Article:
The most remarkable bays are, Arthur Kull, or Newark bay, formed by the union of Posaik and Hakkensak rivers. This bay opens to the right and left, and embraces Staten-Ifand. There is a long bay, formed by a beach, four or five miles from the shore, extending along the coast north-east and south-west, from Manasquand river, in Monmouth county, almost to Cape May. Through this beach are a number of inlets, by which the bay communicates with the ocean.
On the top of a mountain, in Morris county, is a lake or pond, three miles in length, and from a mile to a mile and an half in breadth, from which proceeds a continual stream. It is in some places deep.. The water is of a sea-green colour; but when taken up in a tumbler, is, like the water of the ocean, clear and of a crystaline colour.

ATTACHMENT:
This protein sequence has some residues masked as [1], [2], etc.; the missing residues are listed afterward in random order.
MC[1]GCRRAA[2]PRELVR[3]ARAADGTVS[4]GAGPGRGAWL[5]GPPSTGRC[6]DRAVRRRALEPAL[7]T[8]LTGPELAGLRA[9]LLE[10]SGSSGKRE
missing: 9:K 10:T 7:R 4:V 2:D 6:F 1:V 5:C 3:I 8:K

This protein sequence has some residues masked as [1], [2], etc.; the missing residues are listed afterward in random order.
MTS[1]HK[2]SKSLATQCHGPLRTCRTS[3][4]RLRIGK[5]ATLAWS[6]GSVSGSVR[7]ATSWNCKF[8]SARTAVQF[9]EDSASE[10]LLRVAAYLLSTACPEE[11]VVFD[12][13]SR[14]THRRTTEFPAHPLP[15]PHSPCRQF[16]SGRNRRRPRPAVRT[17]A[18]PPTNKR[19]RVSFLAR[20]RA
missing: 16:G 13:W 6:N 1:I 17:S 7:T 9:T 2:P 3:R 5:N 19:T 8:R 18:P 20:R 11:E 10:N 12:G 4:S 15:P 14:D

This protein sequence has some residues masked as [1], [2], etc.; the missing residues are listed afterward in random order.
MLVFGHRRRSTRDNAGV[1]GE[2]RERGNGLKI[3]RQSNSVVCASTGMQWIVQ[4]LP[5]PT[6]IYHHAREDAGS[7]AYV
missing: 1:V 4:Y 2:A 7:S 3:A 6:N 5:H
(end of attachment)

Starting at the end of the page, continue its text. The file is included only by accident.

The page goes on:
The rivers in this state, though not large, are numerous. A traveller, in passing the common road from New-York to Philadelphia, crosses three conliderable rivers, viz. the Hakkenfak and Posaik between Bergen and Newark, and the Raritan by Brunswick. The Hakkensak rises in Bergen county, runs a southwardly course, and empties into Newark bay. At the ferry, near its mouth, it is 460 yards wide, and is navigable fifteen miles.
Posaik is a very crooked river. It rises in a large swamp in Morris county:. Its general course is from W. N. W. to E. S. E. until it mingles with the Hakkensak at the head of Newark bay. It is navigable about ten miles, and is 2 30 yards wide at the ferry. The cataract in this river is one of the greatest natural curiosities in the state. The river is about forty yards wide, and moves in a slow, gentle current, until coming within a short distance of a deep cleft in a rock, which crosses the channel, it descends and falls above seventy feet perpendicularly, in one entire sheet. One end of the cleft, which was evidently made by some violent convulsion in nature, is closed; at the other, the water rushes out with